Page 49: of Maritime Reporter Magazine (March 2014)
U.S. Coast Guard Annual
www.marinelink.com 49 ist Brie Knox, boarded the AN-2 and zipped across the water. Joshua Vaughan, ULL assistant professor of me- chanical engineering, piloted the vessel from his iPad.
Vaughan, along with mechanical engineering grad students Nicholas Bergeron and Brett Marks, are part of the unmanned system’s development team. They’re working with lasers, cameras, ultra-sound and other sensors that gauge currents and waves to detect obsta- cles like logs in the water and oncoming boats. That information will fl ow to a computer system that steers and accelerates the AN-2, mimicking the activities of a human pilot.
AN-2’s Development Phases
Last month, Vaughan discussed the project’s research, hardware and performance steps or phases from the university’s standpoint. “Phase 1 was the demonstrated ability, conducted on Feb. 18, to issue commands to the boat’s controls – throttle, steering and clutches etc.,” he said. “It was the simple remote control of the boat.”
Phase 2 involves trajectory tracking. “In this stage, the Anaconda should be able to track simple pre-spec- ifi ed trajectories – a combination of lines and arcs – in low wind/current conditions and in the absence of ob- stacles,” Vaughan said. “This phase demonstrates that we’re able to autonomously generate and track the ba- sic building blocks for more complex trajectories.”
The fi rst two phases are early in the project. “Com- plexity increases exponentially after that,” Vaughan said. “Personnel and funding will need to increase as well.” In Phase 3 and beyond, “some primary goals include extending the autonomy developed in Phase 2 to include speeds approaching the limits of the Ana- conda,” Vaughan said. Researchers will work on more complex trajectories than in Phase 2 and will address obstacle avoidance and high winds.
Also in Phase 3, researchers plan to extend the ves- sel’s remote operational distance by improving com- munication with the boat. They intend to refi ne the boat’s unmanned navigation system, using maritime and waterway standards, so that the craft recognizes buoys, signal fl ags and other warnings and reacts to them. Other steps in the AN-2’s development include deriving the boat’s governing equations of motion; implementing sensor processing al- gorithms; and software testing, Vaughan said.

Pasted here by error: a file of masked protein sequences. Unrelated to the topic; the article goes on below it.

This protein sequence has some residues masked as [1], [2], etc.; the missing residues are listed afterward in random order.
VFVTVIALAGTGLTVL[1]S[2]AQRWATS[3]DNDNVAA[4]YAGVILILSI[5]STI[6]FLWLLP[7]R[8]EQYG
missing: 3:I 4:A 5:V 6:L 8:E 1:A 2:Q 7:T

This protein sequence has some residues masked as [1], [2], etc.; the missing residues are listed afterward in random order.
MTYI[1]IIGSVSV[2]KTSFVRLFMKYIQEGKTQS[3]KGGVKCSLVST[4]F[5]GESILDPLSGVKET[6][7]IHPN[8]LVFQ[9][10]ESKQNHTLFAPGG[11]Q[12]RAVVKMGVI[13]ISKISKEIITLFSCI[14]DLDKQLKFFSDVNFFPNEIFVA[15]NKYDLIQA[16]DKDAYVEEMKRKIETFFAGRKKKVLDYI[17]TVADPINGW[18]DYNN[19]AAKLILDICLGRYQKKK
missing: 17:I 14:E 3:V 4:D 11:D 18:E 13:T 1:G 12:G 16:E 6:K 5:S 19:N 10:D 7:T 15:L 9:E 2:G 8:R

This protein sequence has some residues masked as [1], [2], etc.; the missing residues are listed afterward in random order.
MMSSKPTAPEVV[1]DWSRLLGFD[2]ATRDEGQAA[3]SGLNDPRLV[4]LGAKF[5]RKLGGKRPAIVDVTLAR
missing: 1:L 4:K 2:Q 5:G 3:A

Shah said $100,000 is being spent on AN-2 re- search, with additional costs to be covered by
Swiftships. “Continued funding is up to the Swiftships side,” Vaughan said. “But I feel the results of this project could have a signifi cant impact on maritime operations. We think its potential is a strong argument for support from state and fed- eral funding agencies.”
Ramesh Kolluru, ULL interim vice president for research, said the public-private partnership between Swiftships and the university will pro- duce a number of benefi ts. The AN-2 gives un- dergrads and graduate students hands-on train- ing, and Swiftships and ULL together will train workers on the Anaconda, contributing to labor force development, he said.
Eric Geibel, Swiftships special programs di- rector, said autonomous piloting has broad im- plications for the marine industry and noted that the company’s vessels are always on the fore- front of technology.
The Anaconda can operate in air temperatures above 100 degrees Fahrenheit. With fi ve weap- ons stations and a foam-fi lled structure, the ves- sel can engage in riverine warfare and remain afl oat, even if it’s pierced. The craft has an ad- vanced-design bow ramp for cargo or personnel, collapsible seating, an optional trailer and truck; and can be helicopter lifted.
It’s unknown when the AN-2 will be market-ready but last year Swiftships and ULL had a three-to-fi ve- year framework for its completion.
Anaconda 2 builds off the autonomous success of CajunBot from the University of Louisiana Layfayette.
Anaconda-2 (Continued from page 46)
Cour tesy of the University of Louisiana at Lafayette.
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